Emily Gordy shared her insights for a July 12
article about new Financial Industry Regulatory Authority guidelines that reduce or
eliminate enforcement fines for “extraordinary cooperation” from
broker-dealer firms under FINRA investigation.
The agency said its July guidelines are intended to clear up uncertainty
that has accumulated since FINRA’s 2008 guidance on extraordinary
cooperation and the benefits of going above and beyond in self-reporting
and aiding in investigations.
Gordy, a former FINRA enforcement department senior vice president, noted
that, to meet FINRA’s goal of increased transparency, FINRA intends to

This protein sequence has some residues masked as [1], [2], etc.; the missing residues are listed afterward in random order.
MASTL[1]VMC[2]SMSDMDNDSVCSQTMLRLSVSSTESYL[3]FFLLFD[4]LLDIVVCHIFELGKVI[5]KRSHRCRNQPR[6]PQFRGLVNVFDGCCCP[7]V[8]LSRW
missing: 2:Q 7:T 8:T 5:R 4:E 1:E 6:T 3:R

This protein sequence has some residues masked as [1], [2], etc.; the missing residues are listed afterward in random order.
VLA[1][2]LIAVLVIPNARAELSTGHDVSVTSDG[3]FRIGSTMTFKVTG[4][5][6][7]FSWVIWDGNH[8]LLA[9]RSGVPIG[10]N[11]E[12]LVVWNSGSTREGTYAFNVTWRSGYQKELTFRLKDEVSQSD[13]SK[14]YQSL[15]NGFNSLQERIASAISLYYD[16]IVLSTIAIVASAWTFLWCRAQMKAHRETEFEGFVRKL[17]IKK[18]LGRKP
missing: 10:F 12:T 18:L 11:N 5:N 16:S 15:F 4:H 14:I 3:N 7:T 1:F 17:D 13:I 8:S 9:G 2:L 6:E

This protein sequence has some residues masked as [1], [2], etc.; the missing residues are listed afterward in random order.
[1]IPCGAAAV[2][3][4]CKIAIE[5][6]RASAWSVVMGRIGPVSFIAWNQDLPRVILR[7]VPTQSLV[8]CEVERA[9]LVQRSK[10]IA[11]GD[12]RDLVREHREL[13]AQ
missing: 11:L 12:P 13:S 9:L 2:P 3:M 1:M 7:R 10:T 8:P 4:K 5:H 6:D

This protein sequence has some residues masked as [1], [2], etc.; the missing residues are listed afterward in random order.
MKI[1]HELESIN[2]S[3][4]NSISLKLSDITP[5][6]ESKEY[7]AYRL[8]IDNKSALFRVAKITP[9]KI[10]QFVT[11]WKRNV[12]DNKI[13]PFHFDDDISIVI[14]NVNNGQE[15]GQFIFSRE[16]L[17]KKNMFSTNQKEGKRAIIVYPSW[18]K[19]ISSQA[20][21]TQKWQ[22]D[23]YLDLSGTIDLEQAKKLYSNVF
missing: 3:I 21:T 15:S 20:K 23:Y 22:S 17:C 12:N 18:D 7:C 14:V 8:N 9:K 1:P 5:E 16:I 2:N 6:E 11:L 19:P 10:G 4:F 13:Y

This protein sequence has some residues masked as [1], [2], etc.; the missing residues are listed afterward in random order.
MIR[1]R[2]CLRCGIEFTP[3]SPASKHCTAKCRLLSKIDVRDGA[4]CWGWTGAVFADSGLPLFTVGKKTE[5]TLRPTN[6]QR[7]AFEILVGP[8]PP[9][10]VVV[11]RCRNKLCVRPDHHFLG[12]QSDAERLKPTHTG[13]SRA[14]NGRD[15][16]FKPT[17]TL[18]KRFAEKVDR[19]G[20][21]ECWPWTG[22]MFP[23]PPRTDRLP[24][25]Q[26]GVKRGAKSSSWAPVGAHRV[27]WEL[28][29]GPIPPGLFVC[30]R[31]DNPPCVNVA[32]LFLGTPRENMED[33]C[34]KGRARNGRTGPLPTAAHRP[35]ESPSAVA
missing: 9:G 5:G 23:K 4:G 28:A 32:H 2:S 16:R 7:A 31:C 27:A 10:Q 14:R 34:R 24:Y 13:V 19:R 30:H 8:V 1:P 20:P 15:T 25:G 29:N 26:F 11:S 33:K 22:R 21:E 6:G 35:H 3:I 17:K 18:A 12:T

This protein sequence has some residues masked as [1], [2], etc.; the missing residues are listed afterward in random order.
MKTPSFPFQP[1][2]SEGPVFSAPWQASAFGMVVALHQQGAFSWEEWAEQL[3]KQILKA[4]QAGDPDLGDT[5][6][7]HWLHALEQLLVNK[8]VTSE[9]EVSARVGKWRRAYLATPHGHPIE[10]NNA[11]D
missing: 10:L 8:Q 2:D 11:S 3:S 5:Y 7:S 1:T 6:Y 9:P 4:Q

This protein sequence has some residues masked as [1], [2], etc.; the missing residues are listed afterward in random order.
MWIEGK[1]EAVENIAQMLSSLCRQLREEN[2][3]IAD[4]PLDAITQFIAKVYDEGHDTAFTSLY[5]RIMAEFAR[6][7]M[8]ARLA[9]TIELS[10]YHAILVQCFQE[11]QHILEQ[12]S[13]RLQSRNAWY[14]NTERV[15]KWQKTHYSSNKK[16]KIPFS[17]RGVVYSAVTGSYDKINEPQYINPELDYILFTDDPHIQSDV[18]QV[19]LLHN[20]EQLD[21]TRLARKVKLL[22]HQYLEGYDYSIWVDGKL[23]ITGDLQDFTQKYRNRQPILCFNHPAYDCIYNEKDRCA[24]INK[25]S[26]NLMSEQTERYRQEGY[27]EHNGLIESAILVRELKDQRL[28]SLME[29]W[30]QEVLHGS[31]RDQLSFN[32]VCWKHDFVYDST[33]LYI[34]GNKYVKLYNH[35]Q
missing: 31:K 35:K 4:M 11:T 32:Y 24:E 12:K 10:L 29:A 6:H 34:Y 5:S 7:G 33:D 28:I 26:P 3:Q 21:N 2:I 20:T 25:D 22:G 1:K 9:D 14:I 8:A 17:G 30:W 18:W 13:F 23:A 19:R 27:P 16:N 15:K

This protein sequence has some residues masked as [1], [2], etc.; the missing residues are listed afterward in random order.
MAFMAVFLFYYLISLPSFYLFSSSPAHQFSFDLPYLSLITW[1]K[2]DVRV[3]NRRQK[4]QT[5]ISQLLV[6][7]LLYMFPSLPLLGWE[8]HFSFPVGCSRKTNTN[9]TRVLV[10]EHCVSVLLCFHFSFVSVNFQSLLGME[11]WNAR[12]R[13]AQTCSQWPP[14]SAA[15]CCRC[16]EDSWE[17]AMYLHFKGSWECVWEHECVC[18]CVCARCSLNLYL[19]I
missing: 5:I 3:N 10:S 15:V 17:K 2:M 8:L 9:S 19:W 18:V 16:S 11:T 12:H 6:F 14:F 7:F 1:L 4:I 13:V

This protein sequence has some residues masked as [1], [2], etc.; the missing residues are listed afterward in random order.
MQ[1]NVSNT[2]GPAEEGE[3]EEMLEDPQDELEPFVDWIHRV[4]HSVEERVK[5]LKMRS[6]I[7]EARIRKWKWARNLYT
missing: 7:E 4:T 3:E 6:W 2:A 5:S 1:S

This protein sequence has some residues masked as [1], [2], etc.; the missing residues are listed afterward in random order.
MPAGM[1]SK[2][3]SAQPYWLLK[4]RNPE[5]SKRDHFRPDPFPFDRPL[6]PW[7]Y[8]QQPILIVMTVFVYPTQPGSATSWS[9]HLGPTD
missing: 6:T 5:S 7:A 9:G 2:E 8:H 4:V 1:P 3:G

issue public statements to illustrate situations when a firm’s
extraordinary cooperation led to no enforcement action.
“That’s critically important because when I was at [FINRA] and since I’ve
left, I’ve known of situations where investigations have been closed with
informal resolutions or simply with no action. It happens often … in the
industry; you don’t always hear about that,” Gordy said.
That will serve as an incentive for firms to do more than what FINRA
prescribed in 2008 guidance, she said, but won’t change assessments FINRA
will make in the future.